Dear Me in High School,
It’s hard for me to face you at all. I see you on stage in that play, your nervous bones, all the fire to be loved, to be called beautiful, your reaching out in art to feel the world beyond your long chert driveway. I’m writing to tell you that you’re right about a lot of things, but your perspective is incredibly short. You’re right. There’s more. There’s more. There’s more.
There are babies, and when they come out they’ll rip a wormhole straight into your spirit. You’ll pour out, and you’ll meet God inside yourself, where everything burns. There’s a man who isn’t dark in his heart, and he’ll want to kiss you when your breath smells bad. He’ll have broad shoulders and wrap his arms round and round, and he’ll forgive you even when it makes him want to die. There’s a church, and she’ll come to know you and show you how to love and how to eat Jesus’ words. There’s singing with the church until you die, and this may be the most important thing Mama and Daddy ever taught you.
You are good at empathy in love, and you like to save the boys. You’ll always be this way, think your works can save, your body and the way you move, the way you give yourself. I wish I could tell you to see beyond. There’s more. There’ll be people step in, unlovable, and God made you fast to love that way. You’ll learn the art of yoke again and again. You were never meant to carry the weight of another heart. You’ll never grow out of feeling deep and heavy. You’re a whiplash of emotion for a reason, but it may take you a lifetime to figure it out. I still find myself crying for the boys, only they are my own. Amber. You will birth four boys. You will walk around your house and say how did I get here?
One day you will “get saved,” as stupid as that sounds to you now; you’ll be picked up off the floor and given a new mind. Your story gets really dark before that. One day you’ll wake up and lay your body on the ground and offer up your breath. You’ll die that day. You’ll leave the room addicted to resurrection.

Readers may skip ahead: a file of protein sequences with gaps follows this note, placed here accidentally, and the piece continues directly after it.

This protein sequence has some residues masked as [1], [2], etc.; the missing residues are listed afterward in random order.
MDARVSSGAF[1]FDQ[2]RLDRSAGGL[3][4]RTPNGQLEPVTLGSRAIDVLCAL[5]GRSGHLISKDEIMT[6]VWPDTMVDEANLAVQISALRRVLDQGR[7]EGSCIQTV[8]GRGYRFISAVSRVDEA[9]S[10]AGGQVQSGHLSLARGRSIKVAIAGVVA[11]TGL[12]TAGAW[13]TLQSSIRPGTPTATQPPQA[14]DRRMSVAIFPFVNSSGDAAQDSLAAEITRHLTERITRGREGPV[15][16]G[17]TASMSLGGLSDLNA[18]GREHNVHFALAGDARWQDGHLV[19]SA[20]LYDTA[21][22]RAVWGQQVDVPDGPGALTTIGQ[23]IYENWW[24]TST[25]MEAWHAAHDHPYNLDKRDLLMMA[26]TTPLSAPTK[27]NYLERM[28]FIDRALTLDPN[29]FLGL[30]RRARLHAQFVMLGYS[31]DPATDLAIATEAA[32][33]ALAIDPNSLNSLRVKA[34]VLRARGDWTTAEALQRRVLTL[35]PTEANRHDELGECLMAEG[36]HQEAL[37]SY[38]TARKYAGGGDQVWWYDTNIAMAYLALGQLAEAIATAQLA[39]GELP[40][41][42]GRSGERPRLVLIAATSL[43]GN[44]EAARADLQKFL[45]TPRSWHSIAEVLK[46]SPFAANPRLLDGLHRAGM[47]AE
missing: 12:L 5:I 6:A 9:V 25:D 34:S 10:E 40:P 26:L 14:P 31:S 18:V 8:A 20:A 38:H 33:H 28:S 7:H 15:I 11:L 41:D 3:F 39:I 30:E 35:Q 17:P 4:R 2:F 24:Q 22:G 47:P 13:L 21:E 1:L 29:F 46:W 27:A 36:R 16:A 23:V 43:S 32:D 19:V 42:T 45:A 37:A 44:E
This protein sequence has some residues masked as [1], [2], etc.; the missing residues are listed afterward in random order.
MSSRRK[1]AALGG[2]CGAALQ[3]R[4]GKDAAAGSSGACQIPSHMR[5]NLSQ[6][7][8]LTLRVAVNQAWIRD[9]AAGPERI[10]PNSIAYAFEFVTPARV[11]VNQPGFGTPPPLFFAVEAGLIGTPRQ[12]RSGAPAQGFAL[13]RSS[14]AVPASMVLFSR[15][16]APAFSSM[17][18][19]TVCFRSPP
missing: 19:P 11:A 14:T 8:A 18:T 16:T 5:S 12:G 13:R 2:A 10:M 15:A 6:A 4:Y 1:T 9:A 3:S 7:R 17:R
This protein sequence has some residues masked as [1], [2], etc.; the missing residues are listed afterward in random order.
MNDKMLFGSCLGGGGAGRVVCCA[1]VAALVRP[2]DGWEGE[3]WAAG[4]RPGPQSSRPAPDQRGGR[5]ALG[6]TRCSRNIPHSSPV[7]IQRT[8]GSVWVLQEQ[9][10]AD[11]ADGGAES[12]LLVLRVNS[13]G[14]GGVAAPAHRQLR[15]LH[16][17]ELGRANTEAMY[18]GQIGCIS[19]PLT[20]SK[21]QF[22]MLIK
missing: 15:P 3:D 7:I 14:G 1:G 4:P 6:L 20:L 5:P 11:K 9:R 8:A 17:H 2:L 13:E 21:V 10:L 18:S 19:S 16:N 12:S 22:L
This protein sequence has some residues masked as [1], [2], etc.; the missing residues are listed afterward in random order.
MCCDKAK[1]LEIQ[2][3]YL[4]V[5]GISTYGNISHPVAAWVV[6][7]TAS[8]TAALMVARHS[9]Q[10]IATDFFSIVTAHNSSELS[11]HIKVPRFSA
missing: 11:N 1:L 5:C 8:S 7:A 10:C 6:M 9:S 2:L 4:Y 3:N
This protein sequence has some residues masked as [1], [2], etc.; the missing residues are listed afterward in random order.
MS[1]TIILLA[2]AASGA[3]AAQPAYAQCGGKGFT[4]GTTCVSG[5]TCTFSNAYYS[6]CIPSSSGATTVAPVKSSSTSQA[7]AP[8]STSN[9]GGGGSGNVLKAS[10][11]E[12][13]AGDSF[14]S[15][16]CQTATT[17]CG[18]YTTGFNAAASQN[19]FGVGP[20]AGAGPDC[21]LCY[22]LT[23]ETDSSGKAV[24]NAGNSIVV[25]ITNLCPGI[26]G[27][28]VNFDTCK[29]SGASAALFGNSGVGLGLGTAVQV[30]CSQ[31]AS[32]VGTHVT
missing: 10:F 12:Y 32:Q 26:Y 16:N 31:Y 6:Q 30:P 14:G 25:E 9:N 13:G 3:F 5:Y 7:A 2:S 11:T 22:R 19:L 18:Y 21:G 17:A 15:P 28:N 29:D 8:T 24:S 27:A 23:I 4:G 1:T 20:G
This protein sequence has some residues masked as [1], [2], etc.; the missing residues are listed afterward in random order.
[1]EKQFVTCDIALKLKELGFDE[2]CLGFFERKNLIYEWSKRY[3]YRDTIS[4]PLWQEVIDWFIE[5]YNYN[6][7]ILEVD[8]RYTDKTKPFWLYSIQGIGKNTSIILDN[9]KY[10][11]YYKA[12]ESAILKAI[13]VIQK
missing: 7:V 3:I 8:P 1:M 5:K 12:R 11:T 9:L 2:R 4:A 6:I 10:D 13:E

You never confused yourself for the good girl, not ever, and that will prove to be a good thing, because your callings are lowly. God will never not meet you low. I wish you could see far enough down the road to stop pitching fits about not being first or best, but apparently that’s a lesson that takes a while to learn.
The people who like to talk about our otherness and the deeper things for you are the potheads and soon-to-be junkies. I laugh when I say that these conversations were meant for the church, and oh there’s more. Wait for it. You’ll meet men from Ethiopia who descended from the eunuch. You’ll have friends who have seen the goodness of God even as their babies slipped away. The church is magnificent. Scripture is living. It will put on flesh and lay in the bed with you in hospitals. You’ll see miracles and filter the world like a poet, and you’ll have poet friends who believe with you.
It’s coming. Jesus is coming. Just hold on.
Yourself, Mary Amber, age 33
My dear friend Emily Freeman of Chatting at the Sky has written a book for young women. I flipped through the pages of Graceful, and I stood in my kitchen and cried. I actually cried for myself, my story, and I haven’t done that in a very long time. Oh that I would have learned from women like Emily about being graceful, pure, real, and free. If you have a young woman in your life, please buy this book for her.
In the meantime, would you want to write a letter like this to yourself? We would love to read it. Simply write it on your own blog and go to Chatting at the Sky this Friday, September 14 to link up!
This video makes me bawl. The end.